Understanding Brakes And Brake Repairs
Most people don’t really think about the brakes on their cars until they prepare to stop and hear that telltale squeak or squeal that tells them something’s wrong. Most of these drivers realize that the brakes are vital and need to be maintained in order to function at their optimal level.
How Often Should I check My Brakes?
Technically speaking, you’re checking your brakes every time you use them. However, to avoid any mishaps, it’s wise to have your brakes inspected at least every six months. A good way to do this is to have your tires rotated every six months and at that time have the mechanic take the time to inspect the brakes.
A good mechanic will know to check and see how thick the brake pads are and to check the calipers on the brakes when they rotate the tires. They’ll also check the fluid levels and if there is anything wrong they should notify the driver immediately. As an average rule of thumb, the brake pads should be changed every 20,000 to 60,000 miles depending on the particular type of brake pads that they are.
Different Types Of Brakes
There are two basic types of brakes that are used on cars. There are ABS brakes which are an anti-lock braking system. These have been mandatory on cars since the early 2000s and are very common.
ABS brakes allow the vehicle to maintain traction with the road surface while the driver is applying the brakes. This can prevent the wheels from locking up which would make the tires cease to rotate thus causing skidding which could result in a deadly accident.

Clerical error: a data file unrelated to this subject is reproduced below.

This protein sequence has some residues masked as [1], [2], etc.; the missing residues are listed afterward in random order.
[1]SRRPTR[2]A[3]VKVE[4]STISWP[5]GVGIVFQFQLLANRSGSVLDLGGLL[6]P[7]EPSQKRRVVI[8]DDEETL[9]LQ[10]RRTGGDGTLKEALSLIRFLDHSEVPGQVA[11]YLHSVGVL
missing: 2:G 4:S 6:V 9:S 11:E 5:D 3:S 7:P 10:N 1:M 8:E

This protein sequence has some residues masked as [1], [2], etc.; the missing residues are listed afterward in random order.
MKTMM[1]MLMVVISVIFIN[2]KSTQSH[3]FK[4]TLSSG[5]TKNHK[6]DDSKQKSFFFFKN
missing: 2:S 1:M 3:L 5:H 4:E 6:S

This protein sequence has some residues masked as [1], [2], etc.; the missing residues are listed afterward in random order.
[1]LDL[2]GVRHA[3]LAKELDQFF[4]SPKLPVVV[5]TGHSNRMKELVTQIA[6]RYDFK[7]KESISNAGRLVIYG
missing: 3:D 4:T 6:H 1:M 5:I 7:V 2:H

ABS brakes keep the driver from having to manually pump the brakes in the event of the need to stop suddenly. If there are no ABS brakes the driver will have to pump the brakes to avoid a skid and potential collision.
Various Parts Of The Brakes
Brake Backing Plates: These keep the braking system functioning together.
Brake Lines: These are a part of the hydraulic system. They link the brake components to the car or truck.
Brake Pads: There is a lever that pushes a piston into the cylinder that is filled with the hydraulic fluid. As the brake pad touches upon the disc there is a friction that is created between the two and this generates heat. The friction is what slows the outer wheel down and then the tire and eventually stops the car.
Rotors: These work together with the brake pads in an effort to stop your car. As you step on the brake pedal, the brake pads are pressed down against the rotor to create the friction that eventually stops the car.
There are many common problems with brakes. Many people don’t keep an eye on their brake fluid nor do they pay attention to their brakes until it’s too late (if you’re hearing a squealing or squeak when you slow your car, it may be too late). Take the time to check your fluid levels and pay attention to how your brakes sound and feel. If anything seems off, have your brakes checked immediately.